Christmas 2011 • If Beirut has an anthem, it's probably played with just two instruments: the car horn and the jackhammer. The whole city seems to be in a mad rush, as if to make up for the decades lost to civil war, occupation, and stagnation. Today's skyline is beyond the imagining of anyone who watched Beirut's implosion on TV in the 1970s and '80s—but it's still a city on edge, no matter the outward signs of renewal. Pointing a camera in almost any direction invites a warning, and during Christmas weekend, every church was guarded by heavily armed soldiers. On Christmas Day, I hopped from service to service—first Greek Orthodox, then Maronite Christian, then Latin Catholic. The Beirut on display was wealthy, chic, multilingual, confident. But the Beirut I saw later, on the way to the airport, was an entirely different vibe: grindingly poor, controlled by Hezbollah, and presumably empty of Christmas worshippers and foreign tourists.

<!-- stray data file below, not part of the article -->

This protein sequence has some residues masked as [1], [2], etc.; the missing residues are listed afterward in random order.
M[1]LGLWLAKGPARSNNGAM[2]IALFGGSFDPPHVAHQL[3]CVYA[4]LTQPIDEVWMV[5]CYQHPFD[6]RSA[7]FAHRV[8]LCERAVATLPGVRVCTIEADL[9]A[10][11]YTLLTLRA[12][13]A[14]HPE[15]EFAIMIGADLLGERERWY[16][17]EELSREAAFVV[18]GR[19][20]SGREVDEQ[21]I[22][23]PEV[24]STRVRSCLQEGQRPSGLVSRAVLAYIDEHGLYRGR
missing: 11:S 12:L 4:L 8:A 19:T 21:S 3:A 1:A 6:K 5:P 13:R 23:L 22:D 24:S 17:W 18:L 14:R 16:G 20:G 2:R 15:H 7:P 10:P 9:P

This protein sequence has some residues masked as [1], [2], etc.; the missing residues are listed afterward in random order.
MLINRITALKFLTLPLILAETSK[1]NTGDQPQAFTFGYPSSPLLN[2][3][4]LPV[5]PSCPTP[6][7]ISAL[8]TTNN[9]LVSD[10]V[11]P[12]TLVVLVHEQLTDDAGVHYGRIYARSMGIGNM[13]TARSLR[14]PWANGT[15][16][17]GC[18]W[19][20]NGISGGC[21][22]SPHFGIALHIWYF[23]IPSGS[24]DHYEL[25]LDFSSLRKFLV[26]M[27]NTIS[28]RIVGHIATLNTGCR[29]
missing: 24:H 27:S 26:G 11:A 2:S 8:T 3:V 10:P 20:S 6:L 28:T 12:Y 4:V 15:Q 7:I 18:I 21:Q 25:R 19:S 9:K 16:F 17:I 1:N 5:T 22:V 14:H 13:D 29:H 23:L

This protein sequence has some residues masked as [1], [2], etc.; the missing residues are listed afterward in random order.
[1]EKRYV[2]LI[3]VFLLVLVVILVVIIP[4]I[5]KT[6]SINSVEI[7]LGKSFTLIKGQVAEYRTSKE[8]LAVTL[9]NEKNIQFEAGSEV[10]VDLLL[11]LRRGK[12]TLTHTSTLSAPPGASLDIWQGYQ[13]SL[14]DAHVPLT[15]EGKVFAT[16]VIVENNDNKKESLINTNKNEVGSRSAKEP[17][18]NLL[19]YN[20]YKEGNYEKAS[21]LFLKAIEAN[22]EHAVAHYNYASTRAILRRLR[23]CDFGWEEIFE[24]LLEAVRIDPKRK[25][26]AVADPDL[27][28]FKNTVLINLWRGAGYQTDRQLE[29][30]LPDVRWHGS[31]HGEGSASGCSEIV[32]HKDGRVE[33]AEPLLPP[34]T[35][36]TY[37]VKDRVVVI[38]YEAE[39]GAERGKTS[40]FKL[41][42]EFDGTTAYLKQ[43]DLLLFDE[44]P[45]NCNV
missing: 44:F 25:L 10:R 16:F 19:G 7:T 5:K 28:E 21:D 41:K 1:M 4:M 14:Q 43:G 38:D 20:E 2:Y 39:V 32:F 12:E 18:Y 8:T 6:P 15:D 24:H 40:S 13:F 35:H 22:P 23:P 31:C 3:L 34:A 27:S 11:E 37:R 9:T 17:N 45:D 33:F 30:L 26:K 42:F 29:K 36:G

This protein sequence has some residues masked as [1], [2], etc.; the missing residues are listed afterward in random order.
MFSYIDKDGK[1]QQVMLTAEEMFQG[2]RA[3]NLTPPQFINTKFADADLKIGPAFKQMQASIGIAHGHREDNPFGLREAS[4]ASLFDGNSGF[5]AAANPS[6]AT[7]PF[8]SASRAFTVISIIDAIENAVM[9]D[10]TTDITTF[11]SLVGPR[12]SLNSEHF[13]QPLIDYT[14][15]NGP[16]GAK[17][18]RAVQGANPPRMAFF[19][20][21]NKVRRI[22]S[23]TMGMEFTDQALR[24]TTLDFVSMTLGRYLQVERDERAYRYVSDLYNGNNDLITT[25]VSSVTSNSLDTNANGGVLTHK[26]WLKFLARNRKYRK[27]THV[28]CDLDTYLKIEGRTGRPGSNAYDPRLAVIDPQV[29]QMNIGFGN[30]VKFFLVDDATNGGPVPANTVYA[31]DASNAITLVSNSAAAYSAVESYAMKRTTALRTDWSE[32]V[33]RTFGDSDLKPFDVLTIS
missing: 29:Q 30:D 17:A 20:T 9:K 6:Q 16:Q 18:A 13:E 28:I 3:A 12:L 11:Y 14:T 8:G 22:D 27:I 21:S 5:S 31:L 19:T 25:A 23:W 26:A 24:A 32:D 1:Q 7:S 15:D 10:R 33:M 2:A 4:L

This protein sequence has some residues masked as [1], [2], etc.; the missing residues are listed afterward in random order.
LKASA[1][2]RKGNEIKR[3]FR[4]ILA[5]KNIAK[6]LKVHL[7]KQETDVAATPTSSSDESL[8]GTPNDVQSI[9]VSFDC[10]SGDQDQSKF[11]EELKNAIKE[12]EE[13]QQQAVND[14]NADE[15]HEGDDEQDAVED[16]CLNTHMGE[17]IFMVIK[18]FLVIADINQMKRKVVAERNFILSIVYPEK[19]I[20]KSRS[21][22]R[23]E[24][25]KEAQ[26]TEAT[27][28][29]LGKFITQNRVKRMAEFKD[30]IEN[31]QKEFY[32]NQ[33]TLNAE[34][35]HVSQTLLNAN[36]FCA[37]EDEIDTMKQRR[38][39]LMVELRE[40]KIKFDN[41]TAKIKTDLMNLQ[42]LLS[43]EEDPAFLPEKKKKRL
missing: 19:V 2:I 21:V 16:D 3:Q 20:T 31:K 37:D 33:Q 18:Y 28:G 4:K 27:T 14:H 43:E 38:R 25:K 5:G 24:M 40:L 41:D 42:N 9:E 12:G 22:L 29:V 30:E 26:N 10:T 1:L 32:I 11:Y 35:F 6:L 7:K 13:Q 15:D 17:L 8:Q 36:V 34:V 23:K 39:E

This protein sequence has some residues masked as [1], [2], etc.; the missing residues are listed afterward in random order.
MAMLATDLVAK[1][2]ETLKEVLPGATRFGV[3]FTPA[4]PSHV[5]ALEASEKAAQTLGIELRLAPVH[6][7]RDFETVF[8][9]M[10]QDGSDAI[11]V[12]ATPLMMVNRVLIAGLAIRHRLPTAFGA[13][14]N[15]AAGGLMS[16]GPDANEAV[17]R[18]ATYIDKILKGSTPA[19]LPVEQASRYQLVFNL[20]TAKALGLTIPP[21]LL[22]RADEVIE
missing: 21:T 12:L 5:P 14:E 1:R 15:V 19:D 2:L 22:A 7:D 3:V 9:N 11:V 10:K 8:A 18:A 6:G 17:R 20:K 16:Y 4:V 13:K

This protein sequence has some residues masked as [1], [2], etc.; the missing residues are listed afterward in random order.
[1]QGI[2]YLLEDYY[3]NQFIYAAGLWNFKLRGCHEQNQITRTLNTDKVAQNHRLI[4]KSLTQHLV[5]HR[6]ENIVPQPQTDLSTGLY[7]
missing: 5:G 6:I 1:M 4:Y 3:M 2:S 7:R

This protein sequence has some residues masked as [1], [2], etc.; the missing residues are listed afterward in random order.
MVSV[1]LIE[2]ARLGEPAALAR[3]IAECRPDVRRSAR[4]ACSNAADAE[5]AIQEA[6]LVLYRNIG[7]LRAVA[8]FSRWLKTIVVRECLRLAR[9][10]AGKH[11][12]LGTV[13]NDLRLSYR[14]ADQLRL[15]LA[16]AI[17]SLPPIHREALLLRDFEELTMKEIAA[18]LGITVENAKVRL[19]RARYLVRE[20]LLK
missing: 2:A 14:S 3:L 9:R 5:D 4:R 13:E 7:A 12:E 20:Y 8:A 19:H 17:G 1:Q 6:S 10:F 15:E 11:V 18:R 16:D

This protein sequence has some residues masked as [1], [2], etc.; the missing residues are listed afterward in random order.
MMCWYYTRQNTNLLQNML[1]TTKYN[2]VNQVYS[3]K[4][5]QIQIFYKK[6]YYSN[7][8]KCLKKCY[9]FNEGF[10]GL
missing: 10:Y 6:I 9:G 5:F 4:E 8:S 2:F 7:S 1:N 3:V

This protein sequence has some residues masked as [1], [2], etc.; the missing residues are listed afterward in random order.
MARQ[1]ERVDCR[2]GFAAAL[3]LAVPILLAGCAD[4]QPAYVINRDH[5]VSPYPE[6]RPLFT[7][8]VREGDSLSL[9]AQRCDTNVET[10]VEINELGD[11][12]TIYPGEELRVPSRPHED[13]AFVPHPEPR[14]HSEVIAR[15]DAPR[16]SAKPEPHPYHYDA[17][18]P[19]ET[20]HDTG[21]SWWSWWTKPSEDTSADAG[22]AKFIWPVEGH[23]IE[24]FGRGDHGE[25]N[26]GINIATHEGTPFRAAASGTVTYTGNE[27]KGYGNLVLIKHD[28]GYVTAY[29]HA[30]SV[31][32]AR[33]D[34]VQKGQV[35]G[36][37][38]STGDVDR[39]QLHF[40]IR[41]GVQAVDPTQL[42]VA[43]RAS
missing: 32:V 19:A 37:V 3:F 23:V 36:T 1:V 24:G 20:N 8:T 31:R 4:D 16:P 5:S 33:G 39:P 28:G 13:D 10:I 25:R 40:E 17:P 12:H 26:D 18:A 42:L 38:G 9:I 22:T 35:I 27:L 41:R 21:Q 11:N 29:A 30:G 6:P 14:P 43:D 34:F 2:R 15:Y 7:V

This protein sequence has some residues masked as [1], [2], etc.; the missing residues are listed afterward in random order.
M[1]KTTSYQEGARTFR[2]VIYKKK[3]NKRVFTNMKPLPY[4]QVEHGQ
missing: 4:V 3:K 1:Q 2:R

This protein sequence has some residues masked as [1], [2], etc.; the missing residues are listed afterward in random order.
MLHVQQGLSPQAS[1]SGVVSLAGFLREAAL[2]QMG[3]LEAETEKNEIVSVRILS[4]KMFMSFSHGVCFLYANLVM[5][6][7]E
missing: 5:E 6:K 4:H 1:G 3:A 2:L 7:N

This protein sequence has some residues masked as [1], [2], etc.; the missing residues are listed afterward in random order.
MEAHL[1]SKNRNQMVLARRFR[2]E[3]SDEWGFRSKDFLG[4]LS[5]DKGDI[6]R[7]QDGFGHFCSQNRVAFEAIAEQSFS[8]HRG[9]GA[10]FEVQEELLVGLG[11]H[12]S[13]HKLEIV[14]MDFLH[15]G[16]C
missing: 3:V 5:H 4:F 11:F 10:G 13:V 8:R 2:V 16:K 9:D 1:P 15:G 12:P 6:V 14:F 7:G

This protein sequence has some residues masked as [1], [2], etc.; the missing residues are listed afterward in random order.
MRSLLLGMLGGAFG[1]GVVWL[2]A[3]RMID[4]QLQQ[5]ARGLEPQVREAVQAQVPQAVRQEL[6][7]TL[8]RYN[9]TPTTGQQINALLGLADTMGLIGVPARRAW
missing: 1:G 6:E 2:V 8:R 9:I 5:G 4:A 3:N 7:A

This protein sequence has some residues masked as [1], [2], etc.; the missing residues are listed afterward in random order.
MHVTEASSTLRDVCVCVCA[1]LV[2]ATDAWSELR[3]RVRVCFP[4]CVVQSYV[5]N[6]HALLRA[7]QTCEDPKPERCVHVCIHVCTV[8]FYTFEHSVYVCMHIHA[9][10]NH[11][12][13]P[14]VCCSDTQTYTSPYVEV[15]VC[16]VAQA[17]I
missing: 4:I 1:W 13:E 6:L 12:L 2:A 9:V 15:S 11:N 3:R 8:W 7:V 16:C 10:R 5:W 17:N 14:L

Filipina domestic workers, Christmas Day
Bronze Age statue, National Museum of Beirut
Nejmeh Square, Christmas Eve